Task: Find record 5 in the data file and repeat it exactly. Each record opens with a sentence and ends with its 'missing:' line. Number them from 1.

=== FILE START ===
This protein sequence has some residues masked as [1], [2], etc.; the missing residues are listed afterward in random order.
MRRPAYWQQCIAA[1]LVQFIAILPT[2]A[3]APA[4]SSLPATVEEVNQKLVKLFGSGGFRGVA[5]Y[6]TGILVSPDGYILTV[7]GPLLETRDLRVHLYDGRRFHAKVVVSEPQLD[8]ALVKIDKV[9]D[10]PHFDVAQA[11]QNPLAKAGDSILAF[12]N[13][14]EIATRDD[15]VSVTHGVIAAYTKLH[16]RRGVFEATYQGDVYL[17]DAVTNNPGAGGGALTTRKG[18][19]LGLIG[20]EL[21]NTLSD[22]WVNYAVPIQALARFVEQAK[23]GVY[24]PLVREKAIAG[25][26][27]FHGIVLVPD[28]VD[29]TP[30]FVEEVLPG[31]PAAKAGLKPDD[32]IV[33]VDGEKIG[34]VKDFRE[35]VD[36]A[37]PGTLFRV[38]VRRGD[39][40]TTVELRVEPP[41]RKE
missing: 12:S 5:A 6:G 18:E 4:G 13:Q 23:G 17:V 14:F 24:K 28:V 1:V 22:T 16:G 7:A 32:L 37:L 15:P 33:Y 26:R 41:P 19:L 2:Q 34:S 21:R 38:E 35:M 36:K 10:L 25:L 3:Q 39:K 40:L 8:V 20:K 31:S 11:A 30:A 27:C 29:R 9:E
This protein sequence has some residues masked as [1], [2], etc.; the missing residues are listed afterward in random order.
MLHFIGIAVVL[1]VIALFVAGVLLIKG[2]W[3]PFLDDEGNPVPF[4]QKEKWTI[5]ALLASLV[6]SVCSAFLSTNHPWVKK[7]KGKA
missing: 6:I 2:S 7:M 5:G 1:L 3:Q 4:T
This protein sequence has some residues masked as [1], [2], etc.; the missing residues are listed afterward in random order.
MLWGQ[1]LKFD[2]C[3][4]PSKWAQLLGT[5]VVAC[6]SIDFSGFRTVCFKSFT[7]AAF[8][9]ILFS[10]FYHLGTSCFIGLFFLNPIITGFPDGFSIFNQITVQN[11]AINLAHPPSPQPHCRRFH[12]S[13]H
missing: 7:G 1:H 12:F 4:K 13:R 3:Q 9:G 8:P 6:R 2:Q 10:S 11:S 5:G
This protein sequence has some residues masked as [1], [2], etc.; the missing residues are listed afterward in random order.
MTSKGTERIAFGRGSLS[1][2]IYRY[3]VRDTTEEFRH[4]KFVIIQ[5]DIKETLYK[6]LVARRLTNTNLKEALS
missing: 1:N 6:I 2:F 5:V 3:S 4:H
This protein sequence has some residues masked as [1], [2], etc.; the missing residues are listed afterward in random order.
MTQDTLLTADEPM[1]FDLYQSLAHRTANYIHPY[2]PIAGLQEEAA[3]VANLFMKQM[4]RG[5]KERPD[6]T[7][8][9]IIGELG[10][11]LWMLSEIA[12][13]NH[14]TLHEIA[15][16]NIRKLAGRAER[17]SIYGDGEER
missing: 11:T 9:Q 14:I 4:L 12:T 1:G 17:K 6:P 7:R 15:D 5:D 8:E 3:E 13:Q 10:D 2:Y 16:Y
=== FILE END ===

This protein sequence has some residues masked as [1], [2], etc.; the missing residues are listed afterward in random order.
MTQDTLLTADEPM[1]FDLYQSLAHRTANYIHPY[2]PIAGLQEEAA[3]VANLFMKQM[4]RG[5]KERPD[6]T[7][8][9]IIGELG[10][11]LWMLSEIA[12][13]NH[14]TLHEIA[15][16]NIRKLAGRAER[17]SIYGDGEER
missing: 11:T 9:Q 14:I 4:L 12:T 1:G 17:K 6:P 7:R 15:D 5:D 8:E 3:E 13:Q 10:D 2:Y 16:Y